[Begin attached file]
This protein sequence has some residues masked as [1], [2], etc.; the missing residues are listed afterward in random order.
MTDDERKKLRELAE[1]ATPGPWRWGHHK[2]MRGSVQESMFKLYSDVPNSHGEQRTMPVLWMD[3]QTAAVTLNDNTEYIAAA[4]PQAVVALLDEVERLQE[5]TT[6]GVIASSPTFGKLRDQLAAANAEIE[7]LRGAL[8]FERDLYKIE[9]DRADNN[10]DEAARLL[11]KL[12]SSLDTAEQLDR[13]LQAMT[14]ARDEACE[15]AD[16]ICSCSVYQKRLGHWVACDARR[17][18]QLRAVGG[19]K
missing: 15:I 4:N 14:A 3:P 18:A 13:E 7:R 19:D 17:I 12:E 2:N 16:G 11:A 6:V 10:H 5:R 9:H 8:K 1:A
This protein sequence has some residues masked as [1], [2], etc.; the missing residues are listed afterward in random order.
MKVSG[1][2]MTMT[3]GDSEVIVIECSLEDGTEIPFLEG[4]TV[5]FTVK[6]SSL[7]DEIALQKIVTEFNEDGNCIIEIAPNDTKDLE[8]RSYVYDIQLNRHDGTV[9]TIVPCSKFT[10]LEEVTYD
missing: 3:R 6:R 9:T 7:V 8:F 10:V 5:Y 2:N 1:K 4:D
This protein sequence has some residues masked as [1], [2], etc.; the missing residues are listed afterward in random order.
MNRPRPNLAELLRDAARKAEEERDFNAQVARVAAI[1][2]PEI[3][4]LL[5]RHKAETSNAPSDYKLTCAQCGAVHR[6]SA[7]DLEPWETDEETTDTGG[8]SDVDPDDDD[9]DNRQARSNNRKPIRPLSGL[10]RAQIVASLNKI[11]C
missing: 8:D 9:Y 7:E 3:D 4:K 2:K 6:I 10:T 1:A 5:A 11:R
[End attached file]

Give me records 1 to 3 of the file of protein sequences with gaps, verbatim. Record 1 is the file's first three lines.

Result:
This protein sequence has some residues masked as [1], [2], etc.; the missing residues are listed afterward in random order.
MTDDERKKLRELAE[1]ATPGPWRWGHHK[2]MRGSVQESMFKLYSDVPNSHGEQRTMPVLWMD[3]QTAAVTLNDNTEYIAAA[4]PQAVVALLDEVERLQE[5]TT[6]GVIASSPTFGKLRDQLAAANAEIE[7]LRGAL[8]FERDLYKIE[9]DRADNN[10]DEAARLL[11]KL[12]SSLDTAEQLDR[13]LQAMT[14]ARDEACE[15]AD[16]ICSCSVYQKRLGHWVACDARR[17][18]QLRAVGG[19]K
missing: 15:I 4:N 14:A 3:P 18:A 13:E 7:R 19:D 17:I 12:E 2:N 16:G 11:A 6:V 10:H 5:R 9:H 8:K 1:A
This protein sequence has some residues masked as [1], [2], etc.; the missing residues are listed afterward in random order.
MKVSG[1][2]MTMT[3]GDSEVIVIECSLEDGTEIPFLEG[4]TV[5]FTVK[6]SSL[7]DEIALQKIVTEFNEDGNCIIEIAPNDTKDLE[8]RSYVYDIQLNRHDGTV[9]TIVPCSKFT[10]LEEVTYD
missing: 3:R 6:R 9:T 7:V 8:F 10:V 5:Y 2:N 1:K 4:D
This protein sequence has some residues masked as [1], [2], etc.; the missing residues are listed afterward in random order.
MNRPRPNLAELLRDAARKAEEERDFNAQVARVAAI[1][2]PEI[3][4]LL[5]RHKAETSNAPSDYKLTCAQCGAVHR[6]SA[7]DLEPWETDEETTDTGG[8]SDVDPDDDD[9]DNRQARSNNRKPIRPLSGL[10]RAQIVASLNKI[11]C
missing: 8:D 9:Y 7:E 3:D 4:K 2:K 6:I 10:T 1:A 5:A 11:R